A court has given Spain’s King’s brother-in-law five days to turn himself in after the Supreme Court ruled he must serve a five-year and 10-month sentence for charges including tax fraud and embezzlement, several Spanish newspapers said on Wednesday.
Inaki Urdangarin, who lives with Princess Cristina and their four children in Switzerland, appeared before a court in Palma de Mallorca in the Balearic Islands on Wednesday to be notified of the decision.
The court on Tuesday upheld a lower court’s conviction of the husband of Princess Cristina for fraud and tax evasion, though it acquitted him of forgery and reduced his prison sentence by five months.
The court ruled on an appeal that Urdangarin, was also guilty of misuse of public funds, abuse of power and influence peddling and should serve a sentence of five years and 10 months.
The lower court, in Palma de Mallorca, convicted Urdangarin in a 2016 trial that captivated Spain as Princess Cristina testified in court.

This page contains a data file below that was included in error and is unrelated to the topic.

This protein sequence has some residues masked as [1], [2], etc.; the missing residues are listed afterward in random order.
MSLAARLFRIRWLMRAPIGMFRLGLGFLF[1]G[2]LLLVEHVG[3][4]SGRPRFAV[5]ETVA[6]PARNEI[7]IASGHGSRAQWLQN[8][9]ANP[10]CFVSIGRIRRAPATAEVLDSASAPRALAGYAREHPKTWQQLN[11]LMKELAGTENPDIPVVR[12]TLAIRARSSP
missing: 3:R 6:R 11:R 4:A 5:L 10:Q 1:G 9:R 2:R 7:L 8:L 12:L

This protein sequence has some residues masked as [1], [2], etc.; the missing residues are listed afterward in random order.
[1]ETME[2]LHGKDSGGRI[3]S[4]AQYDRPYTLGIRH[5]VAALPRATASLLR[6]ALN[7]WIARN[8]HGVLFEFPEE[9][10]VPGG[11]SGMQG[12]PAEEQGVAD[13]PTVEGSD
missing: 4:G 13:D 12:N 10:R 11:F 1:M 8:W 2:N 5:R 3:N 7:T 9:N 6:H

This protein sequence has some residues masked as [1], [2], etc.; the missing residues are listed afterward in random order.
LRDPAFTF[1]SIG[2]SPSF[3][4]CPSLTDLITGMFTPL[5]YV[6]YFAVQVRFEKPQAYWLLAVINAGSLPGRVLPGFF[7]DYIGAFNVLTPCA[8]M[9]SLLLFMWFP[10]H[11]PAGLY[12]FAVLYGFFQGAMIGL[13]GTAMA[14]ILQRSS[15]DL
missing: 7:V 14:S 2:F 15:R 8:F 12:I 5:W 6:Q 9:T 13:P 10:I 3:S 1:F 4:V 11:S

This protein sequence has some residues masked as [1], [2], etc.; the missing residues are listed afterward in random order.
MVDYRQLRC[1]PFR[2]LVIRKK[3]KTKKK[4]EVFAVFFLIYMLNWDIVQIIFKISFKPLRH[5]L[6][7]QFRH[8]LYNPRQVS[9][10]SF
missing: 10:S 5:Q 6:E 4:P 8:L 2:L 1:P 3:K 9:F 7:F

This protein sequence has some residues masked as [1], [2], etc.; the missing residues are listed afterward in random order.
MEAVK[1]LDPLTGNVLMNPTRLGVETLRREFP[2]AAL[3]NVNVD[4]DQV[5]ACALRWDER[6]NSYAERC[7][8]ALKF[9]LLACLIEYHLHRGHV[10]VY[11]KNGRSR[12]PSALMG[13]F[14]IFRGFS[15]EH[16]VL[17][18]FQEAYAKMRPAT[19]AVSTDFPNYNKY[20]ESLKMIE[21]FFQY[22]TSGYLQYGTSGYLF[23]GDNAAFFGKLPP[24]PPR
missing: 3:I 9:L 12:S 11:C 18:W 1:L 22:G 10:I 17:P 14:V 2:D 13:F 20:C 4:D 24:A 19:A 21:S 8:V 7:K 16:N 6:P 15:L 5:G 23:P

It was the first time a member of Spain’s royal family was put on trial since the monarchy was restored in 1975.
The case centered on accusations that Urdangarin embezzled about six million euros (seven million dollars) in public funds.
The court found that Urdangarin and his business partner Diego Torres exploited the duke’s “privileged status” to obtain public contracts related to sports events.
The Supreme Court also upheld the verdict that Princess Cristina benefitted from her husband’s crimes.
She was ordered to pay a fine of 136,950 euros (161 million dollars).
Sources at the Zarzuela royal palace commented after the ruling that the monarchy has “total respect for judicial independence,” the Europa Press news agency reported.
The lower court will now rule on when Urdangarin must enter prison to serve his sentence, though he can still appeal to the Constitutional Court.
Princess Cristina and her husband were stripped of their titles of the Duke and Duchess of Palma after the initial court verdict.
The couple moved from Barcelona to Geneva with their four children when the first allegations of wrongdoing emerged in 2012.